GENERAL: Please move your whole command at once to Snyder's Bluff. You will proceed as soon as possible with two regiments and with a section of light artillery to the junction of the Rolling Fork with Deer Creek in order to check the enemy now advancing by Steele's Bayou and by Black Bayou. You will use every means to procure and forward information of the movements of the enemy.
Lieutenant Colonel Ferguson has been for several weeks operating in the vicinity of Deer Creek. He has under his command a squadron of cavalry, six guns, and a battalion of infantry 250 strong. General Stevenson desires that you will assume command, if necessary, of his forces. You will be further re-enforced, if necessary, from Snyder's Bluff. On account of their proximity and of the strength of the regiments, it is suggested that you take with you in the morning the Thirty-third Mississippi and the Fortieth Alabama Regiments, now at Chickasaw Bridge. The information on which these orders are based is that the enemy has sent five or more gun-boats, with transports carrying infantry and cavalry, up Steele's Bayou and by Big Black Bayou. Leave at Snyder's, under proper care, all heavy baggage of the troops you take with you to Deer Creek which is not necessary for active field service.
By order of Major-General Maury:
D. W. FLOWERREE,
OR LII/2, p. 436
In March 1861 Ferguson joined the provisional army of South Carolina, receiving the rank of captain. He was then appointed as an aide-de-camp to General P. G. T. Beauregard.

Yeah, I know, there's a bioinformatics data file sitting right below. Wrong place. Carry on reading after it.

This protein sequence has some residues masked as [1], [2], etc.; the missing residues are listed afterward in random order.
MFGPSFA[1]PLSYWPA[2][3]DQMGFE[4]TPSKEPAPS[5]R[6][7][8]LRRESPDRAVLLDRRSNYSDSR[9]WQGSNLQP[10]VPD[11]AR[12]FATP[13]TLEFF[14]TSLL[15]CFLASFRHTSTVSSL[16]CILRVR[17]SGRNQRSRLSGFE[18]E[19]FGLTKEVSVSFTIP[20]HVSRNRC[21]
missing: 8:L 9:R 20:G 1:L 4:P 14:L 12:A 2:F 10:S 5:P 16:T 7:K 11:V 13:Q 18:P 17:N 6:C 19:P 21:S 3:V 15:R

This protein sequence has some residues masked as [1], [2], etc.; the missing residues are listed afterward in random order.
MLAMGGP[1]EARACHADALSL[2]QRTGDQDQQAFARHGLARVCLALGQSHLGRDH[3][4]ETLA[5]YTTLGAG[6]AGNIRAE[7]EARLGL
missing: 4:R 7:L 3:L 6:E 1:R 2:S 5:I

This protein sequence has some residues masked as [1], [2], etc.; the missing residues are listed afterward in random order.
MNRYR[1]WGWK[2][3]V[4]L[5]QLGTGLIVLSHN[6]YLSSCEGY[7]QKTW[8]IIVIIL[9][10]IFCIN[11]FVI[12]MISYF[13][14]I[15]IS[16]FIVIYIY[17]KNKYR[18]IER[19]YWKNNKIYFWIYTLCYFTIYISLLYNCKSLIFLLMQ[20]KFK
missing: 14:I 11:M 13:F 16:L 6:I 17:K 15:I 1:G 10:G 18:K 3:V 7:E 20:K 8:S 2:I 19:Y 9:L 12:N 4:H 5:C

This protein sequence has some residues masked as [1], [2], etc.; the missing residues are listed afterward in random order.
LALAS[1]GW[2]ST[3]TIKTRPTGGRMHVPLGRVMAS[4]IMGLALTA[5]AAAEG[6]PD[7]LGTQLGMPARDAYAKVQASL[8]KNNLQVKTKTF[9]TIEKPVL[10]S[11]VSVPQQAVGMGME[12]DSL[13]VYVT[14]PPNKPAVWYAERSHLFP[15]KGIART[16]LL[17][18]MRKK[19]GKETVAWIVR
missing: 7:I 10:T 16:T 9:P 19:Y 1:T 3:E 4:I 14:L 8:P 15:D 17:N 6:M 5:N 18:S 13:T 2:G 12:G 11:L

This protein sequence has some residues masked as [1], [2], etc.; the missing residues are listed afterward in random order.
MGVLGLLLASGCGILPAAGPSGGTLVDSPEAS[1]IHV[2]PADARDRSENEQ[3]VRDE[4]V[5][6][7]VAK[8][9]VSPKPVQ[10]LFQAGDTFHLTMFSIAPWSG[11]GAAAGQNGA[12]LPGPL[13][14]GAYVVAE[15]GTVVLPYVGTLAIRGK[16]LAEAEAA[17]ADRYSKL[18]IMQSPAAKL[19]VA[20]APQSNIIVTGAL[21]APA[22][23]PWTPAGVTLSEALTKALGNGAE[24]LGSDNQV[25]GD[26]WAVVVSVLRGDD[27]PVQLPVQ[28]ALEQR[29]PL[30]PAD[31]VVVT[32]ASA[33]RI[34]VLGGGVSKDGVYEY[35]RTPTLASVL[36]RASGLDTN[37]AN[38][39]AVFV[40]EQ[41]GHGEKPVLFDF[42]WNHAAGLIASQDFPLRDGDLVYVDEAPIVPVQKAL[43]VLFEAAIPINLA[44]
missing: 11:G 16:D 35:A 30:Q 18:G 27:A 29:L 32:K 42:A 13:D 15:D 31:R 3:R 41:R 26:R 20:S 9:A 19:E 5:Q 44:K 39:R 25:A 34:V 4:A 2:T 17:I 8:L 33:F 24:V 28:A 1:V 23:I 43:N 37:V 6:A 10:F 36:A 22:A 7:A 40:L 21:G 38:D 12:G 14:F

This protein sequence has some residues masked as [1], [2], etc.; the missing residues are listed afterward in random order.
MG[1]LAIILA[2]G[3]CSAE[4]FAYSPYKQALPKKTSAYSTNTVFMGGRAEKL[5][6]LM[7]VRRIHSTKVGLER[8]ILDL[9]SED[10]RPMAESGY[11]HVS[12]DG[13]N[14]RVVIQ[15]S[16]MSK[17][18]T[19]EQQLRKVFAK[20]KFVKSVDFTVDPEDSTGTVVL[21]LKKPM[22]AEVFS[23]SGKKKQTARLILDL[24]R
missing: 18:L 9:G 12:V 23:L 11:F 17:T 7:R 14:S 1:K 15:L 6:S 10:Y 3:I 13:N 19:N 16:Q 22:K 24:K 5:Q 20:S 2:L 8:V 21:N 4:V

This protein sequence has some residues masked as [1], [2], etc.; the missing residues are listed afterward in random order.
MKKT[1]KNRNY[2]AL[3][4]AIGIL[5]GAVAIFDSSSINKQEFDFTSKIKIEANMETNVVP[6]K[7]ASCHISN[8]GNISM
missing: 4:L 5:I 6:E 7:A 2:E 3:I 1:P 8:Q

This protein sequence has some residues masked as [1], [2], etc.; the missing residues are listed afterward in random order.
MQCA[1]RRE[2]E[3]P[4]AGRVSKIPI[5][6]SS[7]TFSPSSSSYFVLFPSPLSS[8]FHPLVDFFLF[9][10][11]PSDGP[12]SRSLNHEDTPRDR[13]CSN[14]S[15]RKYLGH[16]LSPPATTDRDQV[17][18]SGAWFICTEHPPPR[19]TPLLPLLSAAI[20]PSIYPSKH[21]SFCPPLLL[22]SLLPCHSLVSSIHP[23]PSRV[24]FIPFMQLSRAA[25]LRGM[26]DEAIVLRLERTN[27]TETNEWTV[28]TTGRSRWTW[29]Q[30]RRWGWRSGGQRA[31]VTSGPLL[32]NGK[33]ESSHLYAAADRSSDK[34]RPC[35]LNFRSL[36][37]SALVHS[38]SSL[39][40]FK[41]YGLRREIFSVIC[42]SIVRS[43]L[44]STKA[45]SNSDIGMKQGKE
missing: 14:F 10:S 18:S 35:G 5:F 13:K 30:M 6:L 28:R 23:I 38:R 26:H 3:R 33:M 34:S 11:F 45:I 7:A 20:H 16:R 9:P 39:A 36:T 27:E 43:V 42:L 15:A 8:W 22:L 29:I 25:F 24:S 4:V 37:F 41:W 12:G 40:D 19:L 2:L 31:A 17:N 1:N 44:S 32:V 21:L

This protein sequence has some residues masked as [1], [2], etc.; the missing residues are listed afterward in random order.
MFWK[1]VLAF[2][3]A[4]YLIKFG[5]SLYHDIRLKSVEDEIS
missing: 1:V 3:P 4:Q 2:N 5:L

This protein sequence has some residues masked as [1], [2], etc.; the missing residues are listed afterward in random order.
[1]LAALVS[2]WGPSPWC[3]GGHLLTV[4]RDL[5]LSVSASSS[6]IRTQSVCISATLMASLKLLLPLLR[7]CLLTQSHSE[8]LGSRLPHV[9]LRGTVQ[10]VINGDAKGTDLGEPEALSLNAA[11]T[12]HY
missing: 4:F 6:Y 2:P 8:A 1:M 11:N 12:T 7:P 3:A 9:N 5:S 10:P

He was one of those who received the formal surrender of Maj. Robert Anderson at Fort Sumter, raised the first Confederate flag, and posted the first guards at Fort Sumter. After the battle at Fort Sumter Ferguson was sent to deliver the first Confederate standard flown that was struck by an enemy shot to the Provisional Confederate Congress in Montgomery.
He was still on Beauregard's staff during the Battle of Shiloh, where he was given his first command of a small brigade. During the Battle of Farmington, he was a lieutenant colonel in the 28th Mississippi Cavalry regiment. He also commanded this unit while defending Vicksburg, Mississippi, and helped stop the attacks made by William T. Sherman and Admiral David Dixon Porter.
In 1863 Ferguson was promoted to brigadier general. Subsequently, he was suggested for promotion to major general, but Maj. Gen. Joseph Wheeler quickly objected.
During Sherman's March to the Sea, Ferguson and his cavalrymen harassed the flank of the Union army. When Sherman got close to Savannah Ferguson's men left their horses and covered the Confederate retreat. He was then ordered to Danville, Virginia, but before arriving was ordered to go to Charlotte, North Carolina. From Charlotte he escorted Jefferson Davis into Georgia where his unit was disbanded.